False Codling Moth

Programme Coordinator:
Collaborating Researchers:

Dr. Martin Gilbert, Wayne Kirkman, Prof. Martin Hill, Prof. Caroline Knox, Prof. Gill Dealtry

Research Conducted:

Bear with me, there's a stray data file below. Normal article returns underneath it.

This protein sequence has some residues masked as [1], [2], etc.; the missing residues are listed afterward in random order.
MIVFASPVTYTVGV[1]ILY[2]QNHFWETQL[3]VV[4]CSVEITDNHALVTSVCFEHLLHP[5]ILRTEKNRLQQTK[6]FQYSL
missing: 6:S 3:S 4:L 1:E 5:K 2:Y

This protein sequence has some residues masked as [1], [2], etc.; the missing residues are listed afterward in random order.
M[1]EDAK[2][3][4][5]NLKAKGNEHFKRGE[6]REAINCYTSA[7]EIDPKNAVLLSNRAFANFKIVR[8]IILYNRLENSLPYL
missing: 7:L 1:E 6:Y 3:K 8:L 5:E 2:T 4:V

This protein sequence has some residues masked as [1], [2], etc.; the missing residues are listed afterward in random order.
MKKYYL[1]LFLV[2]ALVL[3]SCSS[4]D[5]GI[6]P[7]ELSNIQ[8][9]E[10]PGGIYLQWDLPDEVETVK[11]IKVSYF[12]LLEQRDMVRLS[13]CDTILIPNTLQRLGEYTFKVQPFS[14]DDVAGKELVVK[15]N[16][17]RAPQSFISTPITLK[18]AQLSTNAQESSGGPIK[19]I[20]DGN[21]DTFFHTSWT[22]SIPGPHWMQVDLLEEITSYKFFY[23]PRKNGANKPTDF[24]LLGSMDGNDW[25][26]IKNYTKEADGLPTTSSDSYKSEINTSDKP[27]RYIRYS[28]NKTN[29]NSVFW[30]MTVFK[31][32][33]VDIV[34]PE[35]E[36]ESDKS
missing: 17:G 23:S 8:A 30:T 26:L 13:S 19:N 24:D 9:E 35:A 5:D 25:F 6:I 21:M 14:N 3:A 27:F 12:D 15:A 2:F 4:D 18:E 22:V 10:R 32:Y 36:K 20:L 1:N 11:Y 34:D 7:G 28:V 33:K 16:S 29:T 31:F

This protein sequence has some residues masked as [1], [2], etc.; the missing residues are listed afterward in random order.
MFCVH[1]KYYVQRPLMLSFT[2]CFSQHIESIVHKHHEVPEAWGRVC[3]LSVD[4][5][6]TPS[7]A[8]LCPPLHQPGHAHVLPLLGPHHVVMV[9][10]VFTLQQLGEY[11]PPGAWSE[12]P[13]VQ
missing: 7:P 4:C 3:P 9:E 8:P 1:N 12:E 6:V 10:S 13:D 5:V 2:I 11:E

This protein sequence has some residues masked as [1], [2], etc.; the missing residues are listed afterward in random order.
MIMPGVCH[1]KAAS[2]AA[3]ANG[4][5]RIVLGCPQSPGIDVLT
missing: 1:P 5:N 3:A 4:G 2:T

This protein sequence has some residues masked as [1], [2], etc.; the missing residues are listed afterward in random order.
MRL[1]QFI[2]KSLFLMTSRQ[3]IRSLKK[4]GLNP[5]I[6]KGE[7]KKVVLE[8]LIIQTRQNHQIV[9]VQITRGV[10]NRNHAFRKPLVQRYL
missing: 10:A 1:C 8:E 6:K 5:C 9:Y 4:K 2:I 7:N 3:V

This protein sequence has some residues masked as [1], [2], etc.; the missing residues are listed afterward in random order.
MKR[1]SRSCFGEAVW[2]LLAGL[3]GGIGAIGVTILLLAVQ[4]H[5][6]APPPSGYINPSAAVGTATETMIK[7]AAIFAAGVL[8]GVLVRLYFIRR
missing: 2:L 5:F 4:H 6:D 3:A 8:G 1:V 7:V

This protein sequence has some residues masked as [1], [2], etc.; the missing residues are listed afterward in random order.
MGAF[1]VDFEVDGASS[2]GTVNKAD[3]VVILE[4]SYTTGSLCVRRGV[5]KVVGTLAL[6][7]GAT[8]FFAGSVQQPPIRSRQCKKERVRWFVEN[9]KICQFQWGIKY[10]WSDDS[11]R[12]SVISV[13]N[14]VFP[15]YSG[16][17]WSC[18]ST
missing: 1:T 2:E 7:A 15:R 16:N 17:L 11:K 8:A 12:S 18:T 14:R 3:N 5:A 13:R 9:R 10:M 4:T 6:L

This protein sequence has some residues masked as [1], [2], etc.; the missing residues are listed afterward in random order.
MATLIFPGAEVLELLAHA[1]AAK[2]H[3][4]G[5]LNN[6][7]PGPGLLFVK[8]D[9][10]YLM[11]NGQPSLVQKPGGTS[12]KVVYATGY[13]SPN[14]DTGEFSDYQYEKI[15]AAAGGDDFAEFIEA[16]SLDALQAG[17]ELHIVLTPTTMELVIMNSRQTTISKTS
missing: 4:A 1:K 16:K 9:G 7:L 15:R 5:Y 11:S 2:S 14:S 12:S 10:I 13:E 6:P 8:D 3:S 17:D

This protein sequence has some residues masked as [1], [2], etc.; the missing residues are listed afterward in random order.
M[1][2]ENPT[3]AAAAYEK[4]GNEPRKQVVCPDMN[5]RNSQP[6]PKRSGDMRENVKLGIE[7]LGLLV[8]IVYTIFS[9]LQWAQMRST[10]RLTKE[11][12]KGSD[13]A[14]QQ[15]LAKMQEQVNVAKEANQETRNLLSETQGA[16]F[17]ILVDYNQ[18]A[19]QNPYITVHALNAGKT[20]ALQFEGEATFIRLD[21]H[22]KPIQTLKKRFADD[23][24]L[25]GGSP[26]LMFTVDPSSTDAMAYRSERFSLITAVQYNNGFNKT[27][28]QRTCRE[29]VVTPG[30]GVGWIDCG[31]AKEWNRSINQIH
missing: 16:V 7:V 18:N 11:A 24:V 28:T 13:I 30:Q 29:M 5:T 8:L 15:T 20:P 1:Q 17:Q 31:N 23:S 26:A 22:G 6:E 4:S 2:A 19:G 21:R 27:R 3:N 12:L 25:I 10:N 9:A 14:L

False codling moth causes losses in the orchard due to fruit drop but is also a phytosanitary pest. Stringent cold sterilisation measures are required for export of citrus to certain markets. Over the years, various means of controlling this pest have been developed including the use of chitin synthesis inhibitors and mating disruptants. Research on not only improving mating disruption, but also developing a novel mode of this technology is ongoing.  More recently, much research focus has been on the development of effective biological control alternatives, such as baculoviruses (both a granulovirus (Cryptogran) and a nucleopolyhedrovirus), entomopathogenic fungi, entomopathogenic nematodes and the Sterile Insect Technique (SIT). Cryptogran is now being used commercially and sold by River Bioscience, and SIT is being applied commercially by Xsit on an area-wide basis in the Eastern and Western Cape provinces.  However, research on further improvement of these technologies is ongoing. Research is also being conducted on development of novel and improved postharvest disinfestation and detection technologies, such as cold and heat treatments, GRAS fumigation, combinations of these, X-ray and volatile detection and sniffer dogs. A phytosanitary systems approach is also under development. Fundamental research to better understand the biology and ecology of the pest, and implications for its management, are not being neglected.